“The relocation should be publicly announced as soon as possible after the consultations are satisfactorily concluded,” he said. “Otherwise, opponents of the new US policy will have time to gather their resources and put obstacles in its way.”

Beyond timing and security, one of the primary recommendations Satloff makes deals with the actual location of the facility in Jerusalem, which he says should be situated inside the municipal boundaries that has been controlled by Israel since 1948, and not in the parts of the city that were captured in the 1967 Six Day War.

It is imperative, he argues, that the US is able to present the new physical setting of the embassy as having “no direct impact on negotiations to resolve disputes” over the permanent status of Jerusalem.

Another dimension of that decision, Satloff says, is that it would allow Trump to say the move aims to repair what he described as the “historic injustice of America’s failure to recognize any sovereign Israeli presence in Jerusalem since the country’s founding.”

A general view taken on January 13, 2017 shows the Dome of the Rock at the Aqsa mosque compound in the Old City of Jerusalem. (Thomas Coex/AFP)
A general view taken on January 13, 2017 shows the Dome of the Rock at the Aqsa mosque compound in the Old City of Jerusalem. (Thomas Coex/AFP)

But Satloff calls on the administration not to link the announcement to the fiftieth anniversary of the Six Day War this June, which Israel hails as the “unification of Jerusalem.”

That linkage, Satloff said, would discredit the claim that the new embassy aims to rectify the wrong of not placing the US Embassy in the nation’s capital after the modern State of Israel was established.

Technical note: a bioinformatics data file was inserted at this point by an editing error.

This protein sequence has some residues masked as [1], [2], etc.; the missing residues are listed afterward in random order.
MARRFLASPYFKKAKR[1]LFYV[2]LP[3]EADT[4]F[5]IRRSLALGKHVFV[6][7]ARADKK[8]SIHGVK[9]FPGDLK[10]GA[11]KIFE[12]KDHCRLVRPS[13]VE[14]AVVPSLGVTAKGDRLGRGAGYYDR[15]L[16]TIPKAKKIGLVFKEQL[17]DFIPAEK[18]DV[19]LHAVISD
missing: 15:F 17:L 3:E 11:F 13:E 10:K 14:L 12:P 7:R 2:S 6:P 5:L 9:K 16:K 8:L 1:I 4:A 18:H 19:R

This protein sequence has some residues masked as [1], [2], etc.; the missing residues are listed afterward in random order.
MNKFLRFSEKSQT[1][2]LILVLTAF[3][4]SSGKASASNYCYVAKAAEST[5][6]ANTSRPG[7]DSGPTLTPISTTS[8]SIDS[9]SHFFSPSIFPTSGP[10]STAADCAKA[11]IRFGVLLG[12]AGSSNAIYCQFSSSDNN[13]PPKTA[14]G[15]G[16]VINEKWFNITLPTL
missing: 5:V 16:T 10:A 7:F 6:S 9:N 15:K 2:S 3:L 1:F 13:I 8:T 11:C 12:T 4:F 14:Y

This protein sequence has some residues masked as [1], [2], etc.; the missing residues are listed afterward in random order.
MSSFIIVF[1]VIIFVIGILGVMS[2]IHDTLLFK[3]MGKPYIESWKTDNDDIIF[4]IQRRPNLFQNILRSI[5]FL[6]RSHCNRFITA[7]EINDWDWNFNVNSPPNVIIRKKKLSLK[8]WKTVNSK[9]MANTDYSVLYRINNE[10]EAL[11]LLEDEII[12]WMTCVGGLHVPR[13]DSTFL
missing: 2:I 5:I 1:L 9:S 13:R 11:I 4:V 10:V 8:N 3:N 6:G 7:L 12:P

According to Satloff, building a new structure in pre-1967 territory would be a better alternative than the option of redesignating the current US consulate-general facility as the new embassy.

Nevertheless, Satloff recommended in his memo, of which The Times of Israel received an advance copy, that the US needs to inform its Arab allies of its plans and place those discussions as a part of a broader policy agenda.

Prime Minister Benjamin Netanyahu and Republican presidential candidate Donald Trump meeting at the Trump Tower in New York, September 25, 2016. (Kobi Gideon/GPO)
Prime Minister Benjamin Netanyahu and Republican presidential candidate Donald Trump meeting at the Trump Tower in New York, September 25, 2016. (Kobi Gideon/GPO)

Trump’s diplomatic team should sell the move as a “reaffirmation of America’s commitment to allies and its willingness to take bold steps to give meaning to those alliances,” he said.

President Barack Obama has been criticized for not strenuously enough defending US allies in the region, including Israel and Saudi Arabia.

The incoming president needs to also make clear to Palestinian Authority President Mahmoud Abbas that the move does not impact any final status issues of an ultimate two-state deal, while putting pressure on him to work toward “preventing, not provoking violence, from which only radicals, especially Hamas, can benefit.”